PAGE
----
Tech Reviews: Q-See Security Cameras — Avoid them

Tech Reviews: Q-See Security Cameras — Avoid them

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Q-See Cameras are a rip-off when it comes to off-site access
By Ray Hanania

Image representing iPhone as depicted in Crunc...

Image via CrunchBase

With today’s technology, you would think that installing and accessing remotely a home or business security camera system would be easy, but it’s not.

I installed a home security system with 8 cameras. The system cost over $900 for the cameras and the DVR which records and manages the cameras. I had a carpenter install the cameras and outdoor wiring, at a cost of about $400. I believed the instructions that came with Q-See Cameras that I would also be able to “easily” access the camera system remotely using one of my iPads or my iPhones.

That’s not the case.

In fact, when I called Q-See cameras service to ask for help, they said they would be happy to help me, if I paid some exorbitant amount of about $2,400.

Are you kidding me?

There are so many other security camera systems out there and I would recommend that you avoid Q-See cameras and use one of the others. Q-See has the worst customer service out there. The became enraged when I complained in my columns and began harassing me.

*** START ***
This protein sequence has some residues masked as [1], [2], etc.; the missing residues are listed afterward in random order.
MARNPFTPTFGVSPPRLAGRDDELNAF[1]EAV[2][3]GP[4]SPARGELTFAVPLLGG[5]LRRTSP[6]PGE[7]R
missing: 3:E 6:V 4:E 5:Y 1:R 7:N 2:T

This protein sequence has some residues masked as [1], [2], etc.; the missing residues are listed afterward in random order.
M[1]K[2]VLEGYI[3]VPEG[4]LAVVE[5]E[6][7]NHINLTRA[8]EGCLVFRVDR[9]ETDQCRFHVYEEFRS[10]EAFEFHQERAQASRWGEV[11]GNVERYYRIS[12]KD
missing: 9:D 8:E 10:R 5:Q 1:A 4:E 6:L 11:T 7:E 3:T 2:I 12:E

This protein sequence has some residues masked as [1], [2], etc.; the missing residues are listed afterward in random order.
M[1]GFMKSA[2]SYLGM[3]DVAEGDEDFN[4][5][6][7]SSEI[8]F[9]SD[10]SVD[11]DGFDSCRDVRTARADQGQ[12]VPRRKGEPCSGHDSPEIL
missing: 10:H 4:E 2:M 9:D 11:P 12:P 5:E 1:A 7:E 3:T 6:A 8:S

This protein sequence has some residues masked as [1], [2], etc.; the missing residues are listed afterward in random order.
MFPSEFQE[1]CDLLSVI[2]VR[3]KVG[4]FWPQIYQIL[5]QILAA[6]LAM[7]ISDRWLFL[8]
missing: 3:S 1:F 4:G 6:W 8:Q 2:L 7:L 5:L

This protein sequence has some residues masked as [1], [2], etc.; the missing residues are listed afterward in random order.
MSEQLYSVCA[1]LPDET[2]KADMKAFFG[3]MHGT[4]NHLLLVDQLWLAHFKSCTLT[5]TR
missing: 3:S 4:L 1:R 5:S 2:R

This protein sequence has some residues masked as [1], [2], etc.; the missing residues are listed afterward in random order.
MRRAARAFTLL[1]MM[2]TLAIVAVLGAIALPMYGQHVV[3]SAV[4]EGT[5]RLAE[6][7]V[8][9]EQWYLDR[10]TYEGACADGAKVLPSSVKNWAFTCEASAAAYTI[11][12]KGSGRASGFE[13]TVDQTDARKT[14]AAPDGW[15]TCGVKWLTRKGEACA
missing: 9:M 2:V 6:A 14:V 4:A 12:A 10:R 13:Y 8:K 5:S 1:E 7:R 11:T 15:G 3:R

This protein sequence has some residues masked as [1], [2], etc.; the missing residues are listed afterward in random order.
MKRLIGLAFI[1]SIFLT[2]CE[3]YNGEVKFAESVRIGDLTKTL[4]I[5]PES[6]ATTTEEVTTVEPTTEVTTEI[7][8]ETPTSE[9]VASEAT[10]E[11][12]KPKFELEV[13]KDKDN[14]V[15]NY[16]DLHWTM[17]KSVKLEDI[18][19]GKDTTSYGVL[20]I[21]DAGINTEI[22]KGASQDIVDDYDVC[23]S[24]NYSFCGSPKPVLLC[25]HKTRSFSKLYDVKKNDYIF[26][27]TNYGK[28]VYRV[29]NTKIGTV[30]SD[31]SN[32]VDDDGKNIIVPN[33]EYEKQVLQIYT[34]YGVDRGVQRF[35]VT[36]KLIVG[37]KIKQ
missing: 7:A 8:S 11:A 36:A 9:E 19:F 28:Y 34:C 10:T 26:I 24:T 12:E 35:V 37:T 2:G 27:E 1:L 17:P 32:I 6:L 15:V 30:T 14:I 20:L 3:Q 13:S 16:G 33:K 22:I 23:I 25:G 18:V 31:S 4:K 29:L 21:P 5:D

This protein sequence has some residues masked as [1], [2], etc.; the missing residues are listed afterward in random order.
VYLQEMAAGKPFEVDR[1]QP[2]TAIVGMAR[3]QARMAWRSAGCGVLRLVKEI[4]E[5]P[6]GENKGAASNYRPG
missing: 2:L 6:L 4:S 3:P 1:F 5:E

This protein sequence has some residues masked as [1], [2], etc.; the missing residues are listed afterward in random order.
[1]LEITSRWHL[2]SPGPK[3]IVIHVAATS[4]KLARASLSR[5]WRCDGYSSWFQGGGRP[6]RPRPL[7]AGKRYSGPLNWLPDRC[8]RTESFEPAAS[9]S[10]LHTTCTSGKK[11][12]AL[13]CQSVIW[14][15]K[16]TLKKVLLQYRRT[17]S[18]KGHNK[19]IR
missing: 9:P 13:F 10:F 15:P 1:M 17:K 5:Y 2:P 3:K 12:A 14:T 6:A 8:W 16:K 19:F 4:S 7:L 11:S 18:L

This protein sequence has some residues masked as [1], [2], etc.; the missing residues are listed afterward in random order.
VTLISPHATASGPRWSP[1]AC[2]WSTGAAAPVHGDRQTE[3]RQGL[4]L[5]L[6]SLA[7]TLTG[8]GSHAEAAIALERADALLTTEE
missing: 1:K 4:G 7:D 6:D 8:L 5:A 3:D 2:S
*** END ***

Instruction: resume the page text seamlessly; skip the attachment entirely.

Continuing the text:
But I won’t relent.

I ended up paying a computer tech $350 to change my network to allow me to access the home security cameras. It took 3 hours. That’s “Easy?”

And when my internet provider upgraded and combined my router and modem into one, the system changed and I had to re-hire an outside computer specialist to come back in and reinstall the remote access.

English: A set of three security cameras on th...

English: A set of three security cameras on the side of a church all pointing in the wrong direction in . (Photo credit: Wikipedia)

The real problem with Q-See cameras is that no one there knows how to write for the average consumer. Their instruction booklets are gibberish and complex and difficult for the average person to understand. It is possible to connect the system remotely, but you have to “forward” your ports, set a hundred different computer settings. Decide which of four different kinds of systems you want to use.

I don’t want to have to chose. Just give me a God Damned system that 1-2-3 installs and connects to my iPhone.

Even the computer technician said it was the most difficult system to work with.

Q-See cameras are the worst.

The cameras are also unreliable. I have had to replace two cameras just int he past year. And it is costly. The price of an individual camera is outrageous. Added to that is the cost of rewiring the camera when it is embedded under the home eaves.

And the DVR is among the worst, least reliable. I have a new recording system recording the images from the security system because the DVR that Q-See cameras provides doesn’t work properly. Supposedly, it can record up to 1 TerraByte of video data. But you can never access the recordings. I had to install a new system that records off the flatscreen TV I have attached to the system to view the cameras.